It also amazes me how reluctant people seem to be to call out the architects of the current situation for acting rashly and ignoring the feedback they were given at the time.
How about you ask Sir Steve why it wasn’t considered in 2013 rather than congratulate him for waiting to 2021 to state what people working on annuities in the 1990,2000s and 2013 knew at the time?
It is hard not to sympathize with Steve Groves’ position, but equally hard to know where sympathy gets you. If it takes a former pension minister, to sway a current pension minister, then so be it. Barbara Castle is no longer with us, but we continue to have dissenting voices in the House of Lords, if not in the Commons.
But is there any real appetite in the DWP to sort the problems we have accessing our pension statements. The standard of debate in the recent WPSC meetings was poor, thought leadership in parliament appears to be focused on other matters and the total number of people working on CDCs in the DWP is reported to be “three”. If I was Royal Mail, I would be getting a little “blue in the face”.
Order Order! Will Government or the markets get pensions back in step?
Despite Steve’s withering skepticism, I am not blue in the face from holding my breath- yet! But as a 60 year old with a couple of DC pots – I might be soon!
Insurance companies know where their strengths are – they write longevity business in bulk and make money from the difference in the price they charge and the experience they attain. Life companies do not influence mortality, but they can invest to get better than priced for returns (by taking risk on their balance sheets). Banks can do the same.
9 million people is the kind of bulk prospect that inspires the association of British insurers and if that prospect doesn’t grab them, expect some of the large global players to enter the UK market. Expect those active in the non-insured market, most notably the Pension Superfund, to be paying attention too. Many banks and private equity firms will be using their balance sheets if given the chance.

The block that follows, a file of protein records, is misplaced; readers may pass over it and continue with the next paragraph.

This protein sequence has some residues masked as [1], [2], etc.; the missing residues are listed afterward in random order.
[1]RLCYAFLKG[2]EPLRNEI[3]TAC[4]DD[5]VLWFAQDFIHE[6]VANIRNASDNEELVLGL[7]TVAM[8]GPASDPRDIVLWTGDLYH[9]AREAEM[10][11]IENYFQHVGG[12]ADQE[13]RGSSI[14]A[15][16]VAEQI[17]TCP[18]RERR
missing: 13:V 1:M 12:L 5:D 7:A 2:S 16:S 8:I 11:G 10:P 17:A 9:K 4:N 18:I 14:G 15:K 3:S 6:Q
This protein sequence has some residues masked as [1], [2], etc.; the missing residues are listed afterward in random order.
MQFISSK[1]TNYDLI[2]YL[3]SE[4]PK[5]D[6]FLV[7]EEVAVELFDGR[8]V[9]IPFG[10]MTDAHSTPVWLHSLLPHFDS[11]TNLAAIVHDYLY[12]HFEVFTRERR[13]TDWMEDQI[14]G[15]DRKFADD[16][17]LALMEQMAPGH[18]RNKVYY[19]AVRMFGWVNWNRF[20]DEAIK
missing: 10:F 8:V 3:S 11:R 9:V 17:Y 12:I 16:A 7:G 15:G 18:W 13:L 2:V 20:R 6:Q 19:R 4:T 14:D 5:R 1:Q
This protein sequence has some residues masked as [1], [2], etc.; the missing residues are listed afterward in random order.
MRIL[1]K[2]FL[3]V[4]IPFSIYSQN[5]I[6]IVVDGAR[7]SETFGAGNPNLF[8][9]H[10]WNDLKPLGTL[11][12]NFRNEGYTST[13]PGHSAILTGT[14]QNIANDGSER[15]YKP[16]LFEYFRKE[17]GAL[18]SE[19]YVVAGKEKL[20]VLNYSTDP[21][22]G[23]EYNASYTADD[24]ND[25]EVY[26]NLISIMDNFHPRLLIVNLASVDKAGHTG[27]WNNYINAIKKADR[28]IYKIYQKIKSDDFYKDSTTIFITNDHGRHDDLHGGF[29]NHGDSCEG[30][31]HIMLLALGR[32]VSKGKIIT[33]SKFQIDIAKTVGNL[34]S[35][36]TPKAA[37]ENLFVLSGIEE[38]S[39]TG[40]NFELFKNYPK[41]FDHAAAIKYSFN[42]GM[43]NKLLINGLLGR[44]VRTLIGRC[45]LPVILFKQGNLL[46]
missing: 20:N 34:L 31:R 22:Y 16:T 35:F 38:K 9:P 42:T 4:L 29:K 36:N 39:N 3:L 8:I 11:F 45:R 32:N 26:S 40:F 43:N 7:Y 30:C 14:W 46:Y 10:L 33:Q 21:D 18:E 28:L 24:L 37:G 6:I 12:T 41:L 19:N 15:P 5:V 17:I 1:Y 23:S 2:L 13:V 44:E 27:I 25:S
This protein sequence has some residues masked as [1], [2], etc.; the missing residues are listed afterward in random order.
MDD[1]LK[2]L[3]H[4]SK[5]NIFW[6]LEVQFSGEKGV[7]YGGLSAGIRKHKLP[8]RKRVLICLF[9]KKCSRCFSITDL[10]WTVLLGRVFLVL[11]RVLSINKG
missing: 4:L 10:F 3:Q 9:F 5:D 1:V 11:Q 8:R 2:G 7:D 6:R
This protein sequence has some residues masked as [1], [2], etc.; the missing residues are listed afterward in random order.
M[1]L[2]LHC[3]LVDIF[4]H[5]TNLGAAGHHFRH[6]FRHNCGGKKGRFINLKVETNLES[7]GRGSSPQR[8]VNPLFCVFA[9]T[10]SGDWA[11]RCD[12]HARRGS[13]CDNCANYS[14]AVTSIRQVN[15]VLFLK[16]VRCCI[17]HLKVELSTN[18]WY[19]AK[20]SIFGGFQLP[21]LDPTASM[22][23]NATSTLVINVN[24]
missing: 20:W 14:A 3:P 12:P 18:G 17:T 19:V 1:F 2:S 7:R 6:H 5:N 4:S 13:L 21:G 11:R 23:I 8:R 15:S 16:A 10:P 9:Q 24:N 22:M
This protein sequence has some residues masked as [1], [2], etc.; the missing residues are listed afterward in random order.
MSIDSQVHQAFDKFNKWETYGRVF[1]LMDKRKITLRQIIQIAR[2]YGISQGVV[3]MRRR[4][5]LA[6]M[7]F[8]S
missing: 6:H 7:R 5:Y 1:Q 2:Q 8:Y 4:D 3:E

What is lacking, for change to happen, is the kind of thought leadership that used to be the trademark of pension policy. We look back to the 1970s and 1980s where the pensions debate included Barbara Castle and the Unions on one side , Keith Joseph and Margaret Thatcher on the other. There are those who read this blog, Bryn Davies for one, who understand the importance of getting pensions back in step.
Which is why we have to ask Steve Groves, what he expects to happen, if we can’t find a way to get order back into decumulation. Steve is no longer CEO of an insurance company, he is Chair of an investment platform managed by an insurance company. So we might be hearing more from him on “solutions”.
I am well known for my view that the alternative to insured annuitisation is self annuitisation as pioneered in Australia through the LifeTime Pension offered by Q-Super (and soon to be piloted in the UK by Royal Mail’s CDC plan). Here the need for an insurance company is limited and there is much more dependency on the pooling of risk within a trust governed pool that look like what used to happen in occupational pension schemes. Except in Australia, the link between member outcomes and the money paid into Super, is determined by individuals – not employers.
Q-Super uses a captive insurer where insurance is needed but is primarily relying on its scale to provide self-annuitisation and the investment engine to meet its member’s expectations.
Let’s be clear, most of the innovation likely to happen to the longevity market is not being driven by Government or even by well meaning employers. Solutions for the 9m who are needing better ways to spend their pension pots is much more likely to come from the commercial sector than from some benign vision of not-for-profit mutuality or a return to the unfunded vision of Barbara Castle (and John Shuttleworth).
I suspect that LCP know that too and that Steve Webb could see that a long time ago.